The U.S. women’s basketball team took gold this year at the 2012 London Olympic Games. Although the entire team has earned a round of applause, Tamika Catchings definitely deserves some added praise because she competed not only with the players on the court, but with her hearing loss as well.
But Catchings is just one example of an individual triumphing over hearing loss. There are many people throughout history who have achieved success without healthy hearing.
Thomas Edison developed hearing loss after a childhood bout with scarlet fever. There are accounts of Edison having trouble focusing and understanding speech in school, but his hearing loss didn’t hold him back. His ingenuity and perseverance led to revolutionary inventions, like the long-lasting light bulb and the phonograph.
Ludwig Van Beethoven, one of the greatest composers of all time, struggled with hearing loss throughout most of his life. But even when he was almost completely deaf, he still found a way to compose and play beautiful music.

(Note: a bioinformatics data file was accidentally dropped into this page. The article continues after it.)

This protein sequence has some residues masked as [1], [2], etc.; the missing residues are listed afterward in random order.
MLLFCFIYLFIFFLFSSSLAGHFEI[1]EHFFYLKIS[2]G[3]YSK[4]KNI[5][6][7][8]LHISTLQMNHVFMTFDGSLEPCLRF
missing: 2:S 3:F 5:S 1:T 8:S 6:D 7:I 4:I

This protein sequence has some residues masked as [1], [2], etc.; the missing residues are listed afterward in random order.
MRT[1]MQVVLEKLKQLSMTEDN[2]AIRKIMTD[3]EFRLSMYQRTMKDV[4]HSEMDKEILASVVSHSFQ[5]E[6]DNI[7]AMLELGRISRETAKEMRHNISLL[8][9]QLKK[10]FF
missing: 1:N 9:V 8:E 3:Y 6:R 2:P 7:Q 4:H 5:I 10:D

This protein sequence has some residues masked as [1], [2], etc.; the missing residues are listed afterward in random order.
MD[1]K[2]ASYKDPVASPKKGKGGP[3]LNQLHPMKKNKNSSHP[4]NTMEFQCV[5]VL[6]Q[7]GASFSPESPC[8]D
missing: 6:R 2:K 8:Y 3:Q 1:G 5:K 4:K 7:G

And then there’s Helen Keller. If you need further proof that you can achieve great things despite hearing loss, just take a moment to consider this woman’s life. She overcame both blindness and deafness, defying all the odds by learning how to communicate with the world around her, an ability most of us take for granted. She also became the first deaf-blind person to earn a college degree. She went from being considered mentally handicapped to becoming a champion of the disabled, a political activist and a respected public figure.
So, don’t let hearing loss defeat you. There are countless individuals with hearing loss who have lived full, productive lives, and many of them didn’t have the benefit of hearing aids or our current understanding of audiology.
You can win the fight against your hearing loss. Start today by scheduling a hearing evaluation. And, in case you missed it, check out our blog post about U.S. Olympic athletes with hearing loss to learn more about these remarkable individuals.